Armed Forces and the Logistics Industry

Armed Forces and the Logistics Industry

21 Jun 2022 Posted By Anonymous

Armed Forces and the Logistics Industry

Saturday 25 June is Armed Forces Day, a chance for the nation to show support for the men and women who make up the armed forces community; from currently serving troops, to service families, veterans, and cadets.

To mark the occasion, we speak to Daniel Harrington, our Assistant Head of Training for England and Wales and former member of the armed forces, about why logistics is a popular career choice for veterans.

Many people leave the armed forces with an HGV licence and could play a role in addressing the shortage of 65k drivers we are currently facing in the UK.

Why is logistics a popular career choice for ex-service personnel?

“It’s a natural fit. There’s always a logistical element in the armed forces, be it Army, Royal Air Force, Navy, or Marines. They all need equipment, food, water, fuel, ammunition, and vehicles moving from the rear to the front. It doesn’t get there without a lorry and the personnel involved in the logistics process.

“There’s a direct transfer of qualifications and skills. If you’re driving a lorry in the army, you will have the same licence needed to drive the same category of vehicle as a civilian.”

What skills make them an ideal fit for the industry?

“Military personnel are good at facing challenges, being adaptable and troubleshooting, which are skills you will need as a logistics professional. It’s also about having the ability to go above and beyond to make the job happen – to improvise, adapt, and overcome.

“There are military qualifications and jobs that are equivalent to those found in civilian logistics, such as Transport Manager, so depending what level you’re at when you leave you should be well prepared.”

What roles can veterans go into?

“Driving, health and safety, compliance, transport management, engineering, workshop technician – these are all roles that ex-military gravitate towards.

“Training also plays a big role in the military; I did lots of instructing during my stint in the Army and it’s a great skill to have if you go into logistics.”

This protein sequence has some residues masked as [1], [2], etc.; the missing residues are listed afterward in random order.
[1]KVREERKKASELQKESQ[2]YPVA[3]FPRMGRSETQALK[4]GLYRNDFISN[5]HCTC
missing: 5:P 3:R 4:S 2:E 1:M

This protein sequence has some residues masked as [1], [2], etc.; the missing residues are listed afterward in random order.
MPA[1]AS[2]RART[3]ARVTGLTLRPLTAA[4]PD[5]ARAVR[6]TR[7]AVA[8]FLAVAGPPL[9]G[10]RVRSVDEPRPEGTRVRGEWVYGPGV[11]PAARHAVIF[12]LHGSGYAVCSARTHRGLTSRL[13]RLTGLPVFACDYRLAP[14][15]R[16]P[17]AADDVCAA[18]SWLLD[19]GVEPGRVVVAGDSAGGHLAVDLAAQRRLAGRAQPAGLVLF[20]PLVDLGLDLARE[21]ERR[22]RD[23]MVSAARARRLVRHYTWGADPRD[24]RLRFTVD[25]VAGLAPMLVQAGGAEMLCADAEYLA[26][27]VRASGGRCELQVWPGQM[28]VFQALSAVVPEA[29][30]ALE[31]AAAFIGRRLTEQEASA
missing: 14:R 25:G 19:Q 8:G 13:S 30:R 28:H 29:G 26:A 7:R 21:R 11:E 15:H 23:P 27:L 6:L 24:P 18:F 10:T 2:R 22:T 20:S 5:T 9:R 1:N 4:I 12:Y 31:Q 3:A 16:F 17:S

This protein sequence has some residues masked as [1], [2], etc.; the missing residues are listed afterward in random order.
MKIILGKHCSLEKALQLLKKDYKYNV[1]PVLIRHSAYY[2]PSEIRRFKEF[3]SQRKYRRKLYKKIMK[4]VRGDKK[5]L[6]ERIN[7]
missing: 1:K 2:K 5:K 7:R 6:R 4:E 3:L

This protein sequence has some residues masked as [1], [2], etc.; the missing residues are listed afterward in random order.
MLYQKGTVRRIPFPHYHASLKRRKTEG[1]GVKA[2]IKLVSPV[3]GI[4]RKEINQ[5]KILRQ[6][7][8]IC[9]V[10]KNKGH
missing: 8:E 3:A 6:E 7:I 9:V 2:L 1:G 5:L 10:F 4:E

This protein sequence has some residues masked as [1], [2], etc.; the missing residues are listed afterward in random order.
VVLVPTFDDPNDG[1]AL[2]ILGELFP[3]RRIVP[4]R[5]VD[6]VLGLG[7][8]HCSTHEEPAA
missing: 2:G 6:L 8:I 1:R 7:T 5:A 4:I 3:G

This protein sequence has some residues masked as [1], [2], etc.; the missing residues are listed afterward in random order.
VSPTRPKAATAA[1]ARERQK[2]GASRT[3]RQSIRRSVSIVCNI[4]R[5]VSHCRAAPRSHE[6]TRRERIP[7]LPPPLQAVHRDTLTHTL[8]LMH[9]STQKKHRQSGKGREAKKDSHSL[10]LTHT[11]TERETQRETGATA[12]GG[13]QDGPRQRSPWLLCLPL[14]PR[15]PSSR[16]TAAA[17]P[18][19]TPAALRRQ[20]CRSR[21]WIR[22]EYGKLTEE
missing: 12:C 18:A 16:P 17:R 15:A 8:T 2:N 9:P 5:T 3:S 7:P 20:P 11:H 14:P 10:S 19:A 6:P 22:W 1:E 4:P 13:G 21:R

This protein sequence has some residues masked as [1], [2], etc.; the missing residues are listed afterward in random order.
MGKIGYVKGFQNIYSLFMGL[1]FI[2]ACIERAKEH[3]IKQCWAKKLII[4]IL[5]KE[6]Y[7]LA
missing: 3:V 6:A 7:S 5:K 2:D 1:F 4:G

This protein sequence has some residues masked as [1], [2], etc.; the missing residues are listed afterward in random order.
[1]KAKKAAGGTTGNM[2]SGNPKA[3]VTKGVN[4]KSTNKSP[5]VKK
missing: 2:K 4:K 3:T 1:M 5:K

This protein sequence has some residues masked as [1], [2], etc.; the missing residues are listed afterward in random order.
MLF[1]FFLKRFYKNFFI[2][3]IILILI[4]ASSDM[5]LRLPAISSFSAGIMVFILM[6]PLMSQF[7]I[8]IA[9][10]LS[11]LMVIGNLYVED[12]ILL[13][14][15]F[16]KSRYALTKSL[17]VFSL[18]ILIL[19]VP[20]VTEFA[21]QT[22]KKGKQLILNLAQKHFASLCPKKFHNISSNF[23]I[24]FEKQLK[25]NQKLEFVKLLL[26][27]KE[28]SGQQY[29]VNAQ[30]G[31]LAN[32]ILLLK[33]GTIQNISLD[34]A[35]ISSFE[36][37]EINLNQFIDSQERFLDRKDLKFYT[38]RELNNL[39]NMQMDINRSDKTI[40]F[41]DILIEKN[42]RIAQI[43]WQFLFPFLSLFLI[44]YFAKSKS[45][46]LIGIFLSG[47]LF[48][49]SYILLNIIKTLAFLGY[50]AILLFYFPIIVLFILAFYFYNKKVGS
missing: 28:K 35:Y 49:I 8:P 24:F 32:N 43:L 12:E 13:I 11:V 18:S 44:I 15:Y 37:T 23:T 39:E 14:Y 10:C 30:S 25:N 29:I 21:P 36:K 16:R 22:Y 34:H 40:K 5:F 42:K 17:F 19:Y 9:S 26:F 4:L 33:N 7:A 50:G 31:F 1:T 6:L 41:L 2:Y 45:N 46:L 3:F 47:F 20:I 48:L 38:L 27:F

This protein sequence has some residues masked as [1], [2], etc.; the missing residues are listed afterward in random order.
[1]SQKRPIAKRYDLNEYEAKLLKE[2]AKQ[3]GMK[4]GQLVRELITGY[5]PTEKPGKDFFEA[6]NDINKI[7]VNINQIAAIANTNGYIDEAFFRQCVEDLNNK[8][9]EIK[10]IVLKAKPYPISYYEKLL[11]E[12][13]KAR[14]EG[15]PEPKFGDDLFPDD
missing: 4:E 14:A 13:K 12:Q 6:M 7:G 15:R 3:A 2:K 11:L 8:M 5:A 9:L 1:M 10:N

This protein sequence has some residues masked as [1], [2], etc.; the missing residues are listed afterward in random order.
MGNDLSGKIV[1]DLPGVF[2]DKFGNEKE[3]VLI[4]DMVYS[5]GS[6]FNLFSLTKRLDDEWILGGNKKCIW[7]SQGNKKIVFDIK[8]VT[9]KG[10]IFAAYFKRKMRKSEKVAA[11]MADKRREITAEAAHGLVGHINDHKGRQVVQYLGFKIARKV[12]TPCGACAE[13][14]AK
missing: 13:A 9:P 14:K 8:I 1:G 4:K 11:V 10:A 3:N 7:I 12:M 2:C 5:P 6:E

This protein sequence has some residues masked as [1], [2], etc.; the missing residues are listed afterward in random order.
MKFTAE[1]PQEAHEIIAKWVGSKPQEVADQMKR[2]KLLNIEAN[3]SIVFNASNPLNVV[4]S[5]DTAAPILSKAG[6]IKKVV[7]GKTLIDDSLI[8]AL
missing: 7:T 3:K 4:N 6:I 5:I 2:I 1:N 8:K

What’s the RHA doing?

“We’ve signed the Armed Forces Covenant, pledging ourselves as open to employing ex-military personnel and recommend our membership to join us in considering veterans when their skill set is aligned to the relevant job description.

“In our team, the training managers are all ex-military. Myself and four others are ex-army, we have two ex-RAF, one ex-RAF Regiment and one ex-Royal Navy.”

What attracted you to the industry?

“After fourteen years in the army, I started driving. It was the ease of transition that attracted me. I didn’t want to start over so I looked at what I could do already, and I held a category C licence. The Army gave me money for resettlement training, so I used that to upgrade to C+E, and ADR.

“Later, I found an opportunity to become a driver trainer, with my instructional experience getting me though the door. Then the qualifications started coming, such as transport manager, and NEBOSH (National Examination Board in Occupational Safety and Health). I ended up doing three years as a health and safety manager in a warehouse. I’ve been at the RHA for over four years and have progressed from training manager to Assistant Head of Training.”

Do you have any advice for getting started?

“Coming into civilian life, understand you may have to start at the bottom, even if you’ve been high up in the military. However, with your skills, knowledge and experience, the escalation up through the industry could be relatively quick.

“I’ve known people who have left the military after 22 years not knowing what they’re going to do next but there are enough people in this industry who have been there, done that, to help you.

“There are a lot of variables in the transition to becoming a civilian driver, you’ll need to have a C1, C or CE licence and if you want to upgrade to a higher category, you may need a medical too.

“As a service leaver you probably won’t have a driver CPC card. So, depending on when you passed your car test, this could mean just 35 hours training or taking a mod 2 and mod 4 test. You’ll also need a Tachograph card. Once qualified, make sure to contact your local driving agency or haulage firm about jobs – they’ll be very interested these days.”

To find out more about RHA Training, click here. Or to find out how we are attracting new talent into the logistics industry through our RHA Skills Campaign, click here.

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